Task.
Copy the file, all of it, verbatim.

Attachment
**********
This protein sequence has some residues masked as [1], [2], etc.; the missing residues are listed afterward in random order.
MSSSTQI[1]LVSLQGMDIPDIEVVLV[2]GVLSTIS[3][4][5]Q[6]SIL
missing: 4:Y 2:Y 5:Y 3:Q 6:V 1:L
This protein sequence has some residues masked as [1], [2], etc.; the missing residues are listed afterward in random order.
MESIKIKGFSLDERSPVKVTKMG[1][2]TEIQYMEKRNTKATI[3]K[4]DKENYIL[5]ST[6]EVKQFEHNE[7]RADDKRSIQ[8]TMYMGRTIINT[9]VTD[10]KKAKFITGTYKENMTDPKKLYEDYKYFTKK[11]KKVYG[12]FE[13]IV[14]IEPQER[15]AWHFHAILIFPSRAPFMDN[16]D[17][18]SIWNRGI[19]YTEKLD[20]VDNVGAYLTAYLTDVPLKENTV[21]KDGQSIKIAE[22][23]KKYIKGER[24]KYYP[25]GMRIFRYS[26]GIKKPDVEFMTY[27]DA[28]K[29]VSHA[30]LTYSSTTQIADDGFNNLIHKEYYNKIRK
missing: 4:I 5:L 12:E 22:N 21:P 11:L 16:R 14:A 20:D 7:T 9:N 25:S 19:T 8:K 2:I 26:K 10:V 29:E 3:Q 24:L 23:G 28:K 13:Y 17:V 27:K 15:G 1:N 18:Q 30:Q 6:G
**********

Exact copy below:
This protein sequence has some residues masked as [1], [2], etc.; the missing residues are listed afterward in random order.
MSSSTQI[1]LVSLQGMDIPDIEVVLV[2]GVLSTIS[3][4][5]Q[6]SIL
missing: 4:Y 2:Y 5:Y 3:Q 6:V 1:L
This protein sequence has some residues masked as [1], [2], etc.; the missing residues are listed afterward in random order.
MESIKIKGFSLDERSPVKVTKMG[1][2]TEIQYMEKRNTKATI[3]K[4]DKENYIL[5]ST[6]EVKQFEHNE[7]RADDKRSIQ[8]TMYMGRTIINT[9]VTD[10]KKAKFITGTYKENMTDPKKLYEDYKYFTKK[11]KKVYG[12]FE[13]IV[14]IEPQER[15]AWHFHAILIFPSRAPFMDN[16]D[17][18]SIWNRGI[19]YTEKLD[20]VDNVGAYLTAYLTDVPLKENTV[21]KDGQSIKIAE[22][23]KKYIKGER[24]KYYP[25]GMRIFRYS[26]GIKKPDVEFMTY[27]DA[28]K[29]VSHA[30]LTYSSTTQIADDGFNNLIHKEYYNKIRK
missing: 4:I 5:L 12:E 22:N 21:P 11:L 16:R 14:A 20:D 7:T 9:N 25:S 19:T 8:K 2:I 26:K 10:V 29:E 3:Q 24:L 23:G 28:K 13:Y 17:V 27:K 15:G 1:N 18:Q 30:Q 6:G